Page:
Model for the binding of the putative tetrahedral intermediate in the active site of 8-oxoguanine deaminase.
Formation of 8-oxoguanine (8-oxoG) is the most common form of DNA damage and is caused by reactive oxygen species oxidizing the DNA base guanine. If this damage is not repaired, it can result in mismatched DNA, as 8-oxoG pairs with adenosine, rather than its customary cytosine.
This DNA lesion can be removed by 8-oxoguanine-DNA glycosylase, but how free 8-oxoG is metabolized has been something of a puzzle. Guanine in most organisms is deaminated to xanthine and then oxidized to uric acid, but none of the known guanine deaminases work on 8-oxoG. So what does happen?
Richard Hall from Texas A & M University and colleagues in collaboration with PSI NYSGXRC systematically searched for the enzyme that could deaminate 8-oxoG. They examined the structures of all the guanine, cytosine and adenosine deaminases, all members of the amidohydrolase (AHS) superfamily, and noticed a conserved HxxE motif near the C-terminus of the β-strand 5 within a (β/α)8 structural fold. In addition, the guanine deaminases had a conserved catalytic triad.
Protein sequence comparisons revealed a subcluster of around 200 AHS enzymes with a similar motif and the conserved catalytic triad. The team chose Pa0142 from Pseudomonas aeruginosa PA01 to express and purify and then test for deamination activity on aromatic bases. This enzyme showed activity for 8-oxoG, guanine, isocytosine and ammeline, which was something of a surprise as other guanine deaminases studied so far do not possess both guanine and 8-oxoG deaminase activity.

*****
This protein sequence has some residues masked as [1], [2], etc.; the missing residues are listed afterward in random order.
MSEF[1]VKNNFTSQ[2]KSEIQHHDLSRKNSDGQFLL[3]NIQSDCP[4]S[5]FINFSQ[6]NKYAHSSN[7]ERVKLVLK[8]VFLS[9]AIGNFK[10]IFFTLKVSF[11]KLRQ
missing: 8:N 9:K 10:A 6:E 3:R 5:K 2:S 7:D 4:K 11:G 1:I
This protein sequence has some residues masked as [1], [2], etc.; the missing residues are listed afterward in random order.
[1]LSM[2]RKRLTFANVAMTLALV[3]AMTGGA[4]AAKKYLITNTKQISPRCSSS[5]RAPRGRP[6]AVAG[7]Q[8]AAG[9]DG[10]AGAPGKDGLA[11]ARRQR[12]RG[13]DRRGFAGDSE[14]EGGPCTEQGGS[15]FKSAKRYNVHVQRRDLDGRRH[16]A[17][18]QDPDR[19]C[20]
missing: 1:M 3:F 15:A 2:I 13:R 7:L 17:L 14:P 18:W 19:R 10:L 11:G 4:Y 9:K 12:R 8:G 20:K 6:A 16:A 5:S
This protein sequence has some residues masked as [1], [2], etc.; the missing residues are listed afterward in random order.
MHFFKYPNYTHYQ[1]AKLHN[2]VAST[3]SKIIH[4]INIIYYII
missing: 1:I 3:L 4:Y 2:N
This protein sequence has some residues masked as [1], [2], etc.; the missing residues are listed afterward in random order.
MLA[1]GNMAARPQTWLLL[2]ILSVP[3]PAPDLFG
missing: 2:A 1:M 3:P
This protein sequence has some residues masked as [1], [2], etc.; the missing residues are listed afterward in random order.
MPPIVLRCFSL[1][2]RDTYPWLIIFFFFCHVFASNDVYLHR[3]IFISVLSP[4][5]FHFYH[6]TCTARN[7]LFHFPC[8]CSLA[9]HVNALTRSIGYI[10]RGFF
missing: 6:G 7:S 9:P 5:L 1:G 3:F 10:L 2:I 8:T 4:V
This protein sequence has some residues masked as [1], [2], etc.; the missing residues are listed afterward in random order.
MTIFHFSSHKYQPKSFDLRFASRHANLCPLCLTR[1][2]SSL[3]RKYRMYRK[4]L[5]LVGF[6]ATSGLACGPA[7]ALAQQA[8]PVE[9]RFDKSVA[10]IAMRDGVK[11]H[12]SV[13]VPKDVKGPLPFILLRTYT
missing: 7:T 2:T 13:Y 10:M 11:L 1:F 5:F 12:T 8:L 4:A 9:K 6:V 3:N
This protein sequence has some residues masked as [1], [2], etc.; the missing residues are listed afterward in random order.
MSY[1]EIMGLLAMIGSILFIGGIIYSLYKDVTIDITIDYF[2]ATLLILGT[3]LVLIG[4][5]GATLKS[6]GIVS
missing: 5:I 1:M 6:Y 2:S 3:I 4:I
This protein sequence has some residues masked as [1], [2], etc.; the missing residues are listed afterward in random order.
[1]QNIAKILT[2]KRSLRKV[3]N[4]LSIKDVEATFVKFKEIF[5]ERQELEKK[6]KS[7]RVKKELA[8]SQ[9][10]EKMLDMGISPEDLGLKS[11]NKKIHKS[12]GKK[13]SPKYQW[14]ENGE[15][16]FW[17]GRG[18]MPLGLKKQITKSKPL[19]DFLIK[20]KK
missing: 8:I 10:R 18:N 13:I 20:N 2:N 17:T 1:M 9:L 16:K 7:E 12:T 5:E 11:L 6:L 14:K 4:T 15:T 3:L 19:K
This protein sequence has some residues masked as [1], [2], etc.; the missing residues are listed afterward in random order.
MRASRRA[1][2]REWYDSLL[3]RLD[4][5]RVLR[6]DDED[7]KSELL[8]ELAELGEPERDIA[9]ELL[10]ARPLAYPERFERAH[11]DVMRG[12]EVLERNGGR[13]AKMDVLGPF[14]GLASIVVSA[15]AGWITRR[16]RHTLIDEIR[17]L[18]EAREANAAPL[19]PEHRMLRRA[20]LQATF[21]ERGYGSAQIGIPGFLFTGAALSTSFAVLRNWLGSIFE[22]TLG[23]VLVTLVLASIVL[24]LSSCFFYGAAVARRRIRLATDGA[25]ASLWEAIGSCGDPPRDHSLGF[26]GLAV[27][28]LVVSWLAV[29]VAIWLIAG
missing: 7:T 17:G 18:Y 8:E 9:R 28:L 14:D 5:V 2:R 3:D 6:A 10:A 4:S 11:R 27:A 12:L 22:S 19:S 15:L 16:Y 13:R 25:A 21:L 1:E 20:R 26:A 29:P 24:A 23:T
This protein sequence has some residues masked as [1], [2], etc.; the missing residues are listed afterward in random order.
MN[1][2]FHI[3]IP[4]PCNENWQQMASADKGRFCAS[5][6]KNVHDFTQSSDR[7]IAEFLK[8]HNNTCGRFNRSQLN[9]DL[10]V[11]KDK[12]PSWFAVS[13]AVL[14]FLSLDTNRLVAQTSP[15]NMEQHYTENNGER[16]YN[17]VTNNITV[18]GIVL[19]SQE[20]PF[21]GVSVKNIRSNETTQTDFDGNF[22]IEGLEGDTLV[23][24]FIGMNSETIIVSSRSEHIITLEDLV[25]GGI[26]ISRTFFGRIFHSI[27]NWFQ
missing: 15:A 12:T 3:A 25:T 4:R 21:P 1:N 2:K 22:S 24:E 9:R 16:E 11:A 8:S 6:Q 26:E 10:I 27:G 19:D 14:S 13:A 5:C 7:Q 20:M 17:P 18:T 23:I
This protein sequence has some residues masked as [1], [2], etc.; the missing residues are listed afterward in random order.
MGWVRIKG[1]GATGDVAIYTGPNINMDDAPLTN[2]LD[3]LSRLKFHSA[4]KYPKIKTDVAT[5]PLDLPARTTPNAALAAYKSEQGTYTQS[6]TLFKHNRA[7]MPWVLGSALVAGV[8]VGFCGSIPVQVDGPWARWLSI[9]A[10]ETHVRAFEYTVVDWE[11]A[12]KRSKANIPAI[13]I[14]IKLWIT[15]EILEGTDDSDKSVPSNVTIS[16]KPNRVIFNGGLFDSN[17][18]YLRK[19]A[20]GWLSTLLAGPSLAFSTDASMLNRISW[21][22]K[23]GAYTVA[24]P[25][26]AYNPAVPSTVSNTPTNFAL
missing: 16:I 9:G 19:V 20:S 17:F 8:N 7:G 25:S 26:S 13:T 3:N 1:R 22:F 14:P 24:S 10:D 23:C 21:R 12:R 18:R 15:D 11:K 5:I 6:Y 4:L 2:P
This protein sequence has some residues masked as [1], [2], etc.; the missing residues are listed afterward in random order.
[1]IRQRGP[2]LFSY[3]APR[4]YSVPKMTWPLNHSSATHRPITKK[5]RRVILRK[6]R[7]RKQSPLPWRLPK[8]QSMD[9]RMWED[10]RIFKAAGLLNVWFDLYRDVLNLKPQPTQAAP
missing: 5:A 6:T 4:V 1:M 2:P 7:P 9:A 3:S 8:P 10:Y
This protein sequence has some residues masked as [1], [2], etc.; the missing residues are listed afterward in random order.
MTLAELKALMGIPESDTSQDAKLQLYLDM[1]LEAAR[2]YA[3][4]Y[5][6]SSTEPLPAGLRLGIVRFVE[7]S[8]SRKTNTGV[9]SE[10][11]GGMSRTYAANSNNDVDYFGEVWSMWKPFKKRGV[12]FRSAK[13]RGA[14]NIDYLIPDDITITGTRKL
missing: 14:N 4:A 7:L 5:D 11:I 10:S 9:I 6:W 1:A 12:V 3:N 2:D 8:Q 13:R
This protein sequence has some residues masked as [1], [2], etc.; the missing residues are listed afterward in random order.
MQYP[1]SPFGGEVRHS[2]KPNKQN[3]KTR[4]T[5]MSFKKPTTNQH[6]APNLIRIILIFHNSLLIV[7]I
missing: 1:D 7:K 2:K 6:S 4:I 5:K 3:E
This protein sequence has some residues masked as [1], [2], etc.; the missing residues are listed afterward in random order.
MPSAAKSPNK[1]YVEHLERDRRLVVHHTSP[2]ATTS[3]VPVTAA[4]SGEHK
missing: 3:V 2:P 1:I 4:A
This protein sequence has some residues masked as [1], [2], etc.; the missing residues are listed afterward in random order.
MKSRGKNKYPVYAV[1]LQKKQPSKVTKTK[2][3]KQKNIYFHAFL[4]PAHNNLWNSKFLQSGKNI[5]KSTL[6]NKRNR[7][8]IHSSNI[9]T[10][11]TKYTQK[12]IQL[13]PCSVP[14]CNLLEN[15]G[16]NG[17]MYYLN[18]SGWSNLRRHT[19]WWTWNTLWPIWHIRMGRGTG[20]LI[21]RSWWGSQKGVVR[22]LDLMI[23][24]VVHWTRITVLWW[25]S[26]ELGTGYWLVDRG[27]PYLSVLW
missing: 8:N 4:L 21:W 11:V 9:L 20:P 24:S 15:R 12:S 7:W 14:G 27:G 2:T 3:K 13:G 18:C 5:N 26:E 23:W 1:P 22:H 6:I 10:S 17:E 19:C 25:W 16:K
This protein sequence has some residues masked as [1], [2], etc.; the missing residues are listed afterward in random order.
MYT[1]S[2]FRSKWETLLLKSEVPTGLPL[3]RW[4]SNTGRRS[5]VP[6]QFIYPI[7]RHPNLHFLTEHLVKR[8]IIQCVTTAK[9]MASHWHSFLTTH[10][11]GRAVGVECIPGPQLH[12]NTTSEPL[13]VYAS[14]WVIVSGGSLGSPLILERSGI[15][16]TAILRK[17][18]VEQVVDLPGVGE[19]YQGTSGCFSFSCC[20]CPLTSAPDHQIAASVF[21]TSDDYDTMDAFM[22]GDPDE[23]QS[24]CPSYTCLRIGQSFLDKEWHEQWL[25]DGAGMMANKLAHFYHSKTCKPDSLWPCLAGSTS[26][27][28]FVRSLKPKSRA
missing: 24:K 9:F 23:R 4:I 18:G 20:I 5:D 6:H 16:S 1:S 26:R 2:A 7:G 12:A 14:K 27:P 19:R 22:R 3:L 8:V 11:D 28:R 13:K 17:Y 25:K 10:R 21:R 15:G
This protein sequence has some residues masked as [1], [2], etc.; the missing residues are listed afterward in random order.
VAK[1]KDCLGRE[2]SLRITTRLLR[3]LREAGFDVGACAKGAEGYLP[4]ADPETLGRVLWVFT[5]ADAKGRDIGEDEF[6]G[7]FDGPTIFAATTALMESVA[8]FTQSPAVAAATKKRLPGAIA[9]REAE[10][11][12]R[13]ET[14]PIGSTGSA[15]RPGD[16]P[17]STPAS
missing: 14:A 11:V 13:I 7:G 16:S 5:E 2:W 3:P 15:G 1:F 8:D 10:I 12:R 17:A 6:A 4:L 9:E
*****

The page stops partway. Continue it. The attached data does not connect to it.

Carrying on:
Pa0142 would not crystallize, but a homologous protein that is 43% identical to Pa0142 did crystallize and the structure was solved at a resolution of 2.2 Å. The homolog was found to be a more active enzyme that Pa0142 for guanine, isocytosine and 8-oxoG and the structure revealed a standard metal ligation scheme seen with other guanine deaminases but two residues in the binding pocket for guanine/xanthine that are conserved in other guanine deaminases are mutated in this new protein.
This approach of looking for functional motifs in primary protein sequences and then characterizing the likely proteins has resulted in identification of the first 8-oxoG deaminase.